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Traveling With Your Pet

by Dr. Kerri Marshall

Chief Veterinary Officer at BabelBark


Most people cringe at the thought of fighting to get their cat in a carrier for a trip – be it a trip to the veterinarian, the groomer, or to visit “Grandma” for a holiday. Instead of listening to a group of humans, let’s get it straight from the horse’s…er, cat’s mouth. Diesel the cat is the travel companion of a human named Beth. According to Beth, she and Diesel have traveled multiple times, through multiple states, to visit family and friends.

Babel Blog (BB): Diesel, welcome! It is such a pleasure to meet you, and we are anxious to hear your advice about traveling with a cat. Since our readers do not know you, please give us a little background.

Diesel: Thank you! This is such a thrill for me since most of the time people only talk to my “mom,” Beth. Beth is a wonderful person who has made it possible for me to travel. She didn’t fall into the old clichés about cats being difficult or untrainable. Her openness to traveling with a cat has been awesome for both of us.

BB: Wonderful! So tell our readers, how does one determine if a cat is suited to be a travel companion?

Diesel: Traveling is not for every cat – nor every human! Get your cat used to being in a carrier or travel bag and hearing traffic and other noises. Be sure to get your cat microchipped in the event of a separation. Also, prepare the equipment you will be using while traveling – make sure it is secure, comfortable, and safe. Don’t forget about the litter and water!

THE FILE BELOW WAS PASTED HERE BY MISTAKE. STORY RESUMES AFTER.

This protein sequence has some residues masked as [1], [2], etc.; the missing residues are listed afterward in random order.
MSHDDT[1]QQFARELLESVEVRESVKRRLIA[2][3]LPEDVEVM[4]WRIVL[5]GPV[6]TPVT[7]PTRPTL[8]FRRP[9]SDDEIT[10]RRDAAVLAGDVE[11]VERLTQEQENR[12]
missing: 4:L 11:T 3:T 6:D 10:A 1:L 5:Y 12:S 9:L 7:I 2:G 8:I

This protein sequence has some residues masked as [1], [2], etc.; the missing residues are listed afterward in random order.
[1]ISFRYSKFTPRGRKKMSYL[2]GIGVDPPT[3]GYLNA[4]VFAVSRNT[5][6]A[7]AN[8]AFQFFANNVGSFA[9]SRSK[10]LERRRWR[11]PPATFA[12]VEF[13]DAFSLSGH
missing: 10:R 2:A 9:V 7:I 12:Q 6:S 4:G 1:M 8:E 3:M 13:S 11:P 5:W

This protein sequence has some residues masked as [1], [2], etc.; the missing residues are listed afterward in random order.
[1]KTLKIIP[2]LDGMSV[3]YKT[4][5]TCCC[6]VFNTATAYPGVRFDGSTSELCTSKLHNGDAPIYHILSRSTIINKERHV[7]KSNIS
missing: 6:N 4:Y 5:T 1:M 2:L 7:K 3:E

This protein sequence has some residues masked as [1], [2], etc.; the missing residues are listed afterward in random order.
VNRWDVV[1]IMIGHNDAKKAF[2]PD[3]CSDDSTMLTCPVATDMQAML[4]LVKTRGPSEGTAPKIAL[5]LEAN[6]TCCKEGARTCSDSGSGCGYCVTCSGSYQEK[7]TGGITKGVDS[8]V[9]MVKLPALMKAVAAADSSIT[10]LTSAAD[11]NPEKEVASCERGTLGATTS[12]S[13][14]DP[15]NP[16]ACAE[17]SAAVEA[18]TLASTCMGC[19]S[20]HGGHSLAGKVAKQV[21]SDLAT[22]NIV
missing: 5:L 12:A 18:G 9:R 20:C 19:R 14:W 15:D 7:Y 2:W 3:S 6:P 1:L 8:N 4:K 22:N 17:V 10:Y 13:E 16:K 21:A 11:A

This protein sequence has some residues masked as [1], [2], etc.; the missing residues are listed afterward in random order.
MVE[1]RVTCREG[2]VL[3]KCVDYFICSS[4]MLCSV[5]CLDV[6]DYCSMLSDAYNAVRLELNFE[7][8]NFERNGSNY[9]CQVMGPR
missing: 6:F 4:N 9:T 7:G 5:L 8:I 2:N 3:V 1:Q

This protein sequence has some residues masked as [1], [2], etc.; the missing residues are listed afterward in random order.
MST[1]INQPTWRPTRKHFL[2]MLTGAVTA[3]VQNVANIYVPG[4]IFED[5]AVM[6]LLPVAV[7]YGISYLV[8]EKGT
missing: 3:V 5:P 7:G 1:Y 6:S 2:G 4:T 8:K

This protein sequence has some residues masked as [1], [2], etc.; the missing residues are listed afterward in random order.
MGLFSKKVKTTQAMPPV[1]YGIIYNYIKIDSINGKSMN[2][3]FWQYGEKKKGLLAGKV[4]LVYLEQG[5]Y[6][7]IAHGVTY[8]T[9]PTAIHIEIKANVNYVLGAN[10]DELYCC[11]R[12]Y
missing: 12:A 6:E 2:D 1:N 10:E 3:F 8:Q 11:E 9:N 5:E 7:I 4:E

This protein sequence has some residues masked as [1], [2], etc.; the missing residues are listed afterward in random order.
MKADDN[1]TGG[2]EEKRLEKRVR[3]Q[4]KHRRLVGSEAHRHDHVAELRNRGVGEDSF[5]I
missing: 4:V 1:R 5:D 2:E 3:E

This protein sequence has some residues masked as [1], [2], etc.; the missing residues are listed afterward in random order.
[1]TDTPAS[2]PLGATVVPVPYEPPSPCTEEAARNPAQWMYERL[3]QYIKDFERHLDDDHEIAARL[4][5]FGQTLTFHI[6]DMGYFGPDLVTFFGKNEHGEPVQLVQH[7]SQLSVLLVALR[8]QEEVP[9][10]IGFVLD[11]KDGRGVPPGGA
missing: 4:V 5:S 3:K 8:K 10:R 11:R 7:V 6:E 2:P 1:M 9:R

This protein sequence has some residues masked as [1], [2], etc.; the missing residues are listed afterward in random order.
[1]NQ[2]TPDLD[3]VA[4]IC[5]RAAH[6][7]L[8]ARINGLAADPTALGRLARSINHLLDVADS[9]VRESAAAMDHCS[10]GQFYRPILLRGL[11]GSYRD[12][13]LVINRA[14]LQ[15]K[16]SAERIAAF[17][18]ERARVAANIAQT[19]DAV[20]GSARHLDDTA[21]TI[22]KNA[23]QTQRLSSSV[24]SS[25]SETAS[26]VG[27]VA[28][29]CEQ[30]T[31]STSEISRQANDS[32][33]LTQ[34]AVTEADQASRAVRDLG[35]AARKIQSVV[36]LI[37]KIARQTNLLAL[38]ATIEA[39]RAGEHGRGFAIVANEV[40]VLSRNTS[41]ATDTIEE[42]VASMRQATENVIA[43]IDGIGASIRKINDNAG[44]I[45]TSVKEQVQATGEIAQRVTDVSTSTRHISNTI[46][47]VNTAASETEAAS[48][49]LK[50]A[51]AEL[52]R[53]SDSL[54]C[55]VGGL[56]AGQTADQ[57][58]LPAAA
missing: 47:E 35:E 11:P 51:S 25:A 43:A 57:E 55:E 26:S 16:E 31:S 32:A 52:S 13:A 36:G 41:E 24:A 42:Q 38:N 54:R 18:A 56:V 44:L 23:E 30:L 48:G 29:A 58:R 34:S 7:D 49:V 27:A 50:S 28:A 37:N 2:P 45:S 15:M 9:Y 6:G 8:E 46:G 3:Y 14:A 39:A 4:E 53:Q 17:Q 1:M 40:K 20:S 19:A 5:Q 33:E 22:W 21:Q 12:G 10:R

BB: I am concerned that my friend’s cat is not a good candidate; she is already older and set in her ways at home.

Diesel: No, don’t assume. Test the waters; let her explore the carrier, tell your friend to take her on a few short trips around town. My friend, Camilla, is a mature cat who just recently started traveling. Her companions worked with her on trips to the veterinary hospital and just expanded from there.

BB: When I travel, I know to watch what I eat, remember my medications, and get out of my seat and move around. It can be overwhelming to keep just myself on track! How can someone easily travel with a cat? We don’t always speak the same language.

Diesel: So very true about the language barrier. However, there are a few things any person can try. There are fitness trackers that can be attached to a pet’s collar that measure activity and can help you know how your pet is doing. There are apps that can keep you organized with medication reminders so your pet won’t miss a dose. Try these out before the trip and get comfortable with their use.

BB: What if there is a medical emergency while traveling?

Diesel: This is truly a scary situation for both pet and human. One time, while traveling, I accidentally got stuck in a tight spot and sliced my leg. It could have been a problem finding a veterinary practice, but I watched my “mom” use the BabelBarkTM app. I was really impressed with how easy it was to connect with our home veterinary practice and find pet professionals to help us out.

Pet Parents